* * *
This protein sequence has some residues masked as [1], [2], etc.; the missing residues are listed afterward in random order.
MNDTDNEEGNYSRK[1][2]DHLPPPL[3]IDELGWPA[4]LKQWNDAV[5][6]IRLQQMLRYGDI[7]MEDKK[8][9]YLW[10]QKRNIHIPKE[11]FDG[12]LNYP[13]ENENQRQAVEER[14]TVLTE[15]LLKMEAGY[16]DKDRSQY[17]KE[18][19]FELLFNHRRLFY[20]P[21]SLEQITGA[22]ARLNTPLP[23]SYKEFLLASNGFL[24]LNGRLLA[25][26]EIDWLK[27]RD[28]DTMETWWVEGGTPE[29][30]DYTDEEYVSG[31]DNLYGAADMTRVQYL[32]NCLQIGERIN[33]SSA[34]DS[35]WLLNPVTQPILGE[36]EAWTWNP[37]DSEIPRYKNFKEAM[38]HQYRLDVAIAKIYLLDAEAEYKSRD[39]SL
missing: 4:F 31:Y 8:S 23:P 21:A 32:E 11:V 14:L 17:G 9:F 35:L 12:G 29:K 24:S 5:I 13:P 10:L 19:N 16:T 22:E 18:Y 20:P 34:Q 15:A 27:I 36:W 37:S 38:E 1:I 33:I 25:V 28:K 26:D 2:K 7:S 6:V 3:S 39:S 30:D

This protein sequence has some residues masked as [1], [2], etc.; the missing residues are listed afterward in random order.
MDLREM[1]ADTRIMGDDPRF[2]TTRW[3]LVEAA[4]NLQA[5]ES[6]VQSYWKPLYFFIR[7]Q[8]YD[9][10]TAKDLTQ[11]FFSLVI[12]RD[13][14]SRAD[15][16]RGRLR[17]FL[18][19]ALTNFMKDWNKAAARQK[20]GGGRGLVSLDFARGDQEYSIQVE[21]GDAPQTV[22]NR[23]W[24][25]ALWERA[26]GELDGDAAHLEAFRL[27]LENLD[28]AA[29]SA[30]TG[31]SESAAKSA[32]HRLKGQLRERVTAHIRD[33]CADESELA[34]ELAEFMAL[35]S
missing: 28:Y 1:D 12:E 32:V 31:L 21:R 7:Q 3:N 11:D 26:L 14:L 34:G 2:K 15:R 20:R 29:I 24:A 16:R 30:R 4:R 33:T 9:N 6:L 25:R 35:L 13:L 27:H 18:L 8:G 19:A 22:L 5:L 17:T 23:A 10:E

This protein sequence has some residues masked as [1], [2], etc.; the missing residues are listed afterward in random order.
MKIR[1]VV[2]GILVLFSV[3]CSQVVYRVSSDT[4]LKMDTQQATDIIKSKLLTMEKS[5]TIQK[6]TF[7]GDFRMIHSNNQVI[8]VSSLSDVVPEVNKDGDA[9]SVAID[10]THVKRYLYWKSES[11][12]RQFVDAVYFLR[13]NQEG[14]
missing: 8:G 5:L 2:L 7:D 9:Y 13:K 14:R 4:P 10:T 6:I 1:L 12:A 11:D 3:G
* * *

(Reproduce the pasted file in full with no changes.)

This protein sequence has some residues masked as [1], [2], etc.; the missing residues are listed afterward in random order.
MNDTDNEEGNYSRK[1][2]DHLPPPL[3]IDELGWPA[4]LKQWNDAV[5][6]IRLQQMLRYGDI[7]MEDKK[8][9]YLW[10]QKRNIHIPKE[11]FDG[12]LNYP[13]ENENQRQAVEER[14]TVLTE[15]LLKMEAGY[16]DKDRSQY[17]KE[18][19]FELLFNHRRLFY[20]P[21]SLEQITGA[22]ARLNTPLP[23]SYKEFLLASNGFL[24]LNGRLLA[25][26]EIDWLK[27]RD[28]DTMETWWVEGGTPE[29][30]DYTDEEYVSG[31]DNLYGAADMTRVQYL[32]NCLQIGERIN[33]SSA[34]DS[35]WLLNPVTQPILGE[36]EAWTWNP[37]DSEIPRYKNFKEAM[38]HQYRLDVAIAKIYLLDAEAEYKSRD[39]SL
missing: 4:F 31:Y 8:S 23:P 21:A 32:E 11:V 14:L 17:G 9:F 35:L 12:G 29:K 24:S 5:I 13:P 10:L 19:N 16:T 22:E 18:Y 20:P 34:Q 15:A 27:I 36:W 37:S 38:E 1:I 33:I 25:V 28:K 26:D 2:K 7:S 6:V 3:S 39:S 30:D

This protein sequence has some residues masked as [1], [2], etc.; the missing residues are listed afterward in random order.
MDLREM[1]ADTRIMGDDPRF[2]TTRW[3]LVEAA[4]NLQA[5]ES[6]VQSYWKPLYFFIR[7]Q[8]YD[9][10]TAKDLTQ[11]FFSLVI[12]RD[13][14]SRAD[15][16]RGRLR[17]FL[18][19]ALTNFMKDWNKAAARQK[20]GGGRGLVSLDFARGDQEYSIQVE[21]GDAPQTV[22]NR[23]W[24][25]ALWERA[26]GELDGDAAHLEAFRL[27]LENLD[28]AA[29]SA[30]TG[31]SESAAKSA[32]HRLKGQLRERVTAHIRD[33]CADESELA[34]ELAEFMAL[35]S
missing: 28:Y 1:D 12:E 32:V 31:L 21:R 7:Q 3:N 11:D 26:L 14:L 34:G 2:K 15:R 20:R 29:I 24:A 16:R 30:R 4:R 33:T 9:N 6:L 25:R 35:L 13:L 27:H 18:L 8:G 19:A 22:L 5:L 17:T 23:A 10:E

This protein sequence has some residues masked as [1], [2], etc.; the missing residues are listed afterward in random order.
MKIR[1]VV[2]GILVLFSV[3]CSQVVYRVSSDT[4]LKMDTQQATDIIKSKLLTMEKS[5]TIQK[6]TF[7]GDFRMIHSNNQVI[8]VSSLSDVVPEVNKDGDA[9]SVAID[10]THVKRYLYWKSES[11][12]RQFVDAVYFLR[13]NQEG[14]
missing: 8:G 5:L 2:L 7:D 9:Y 13:K 14:R 4:P 10:T 6:I 1:L 12:A 11:D 3:G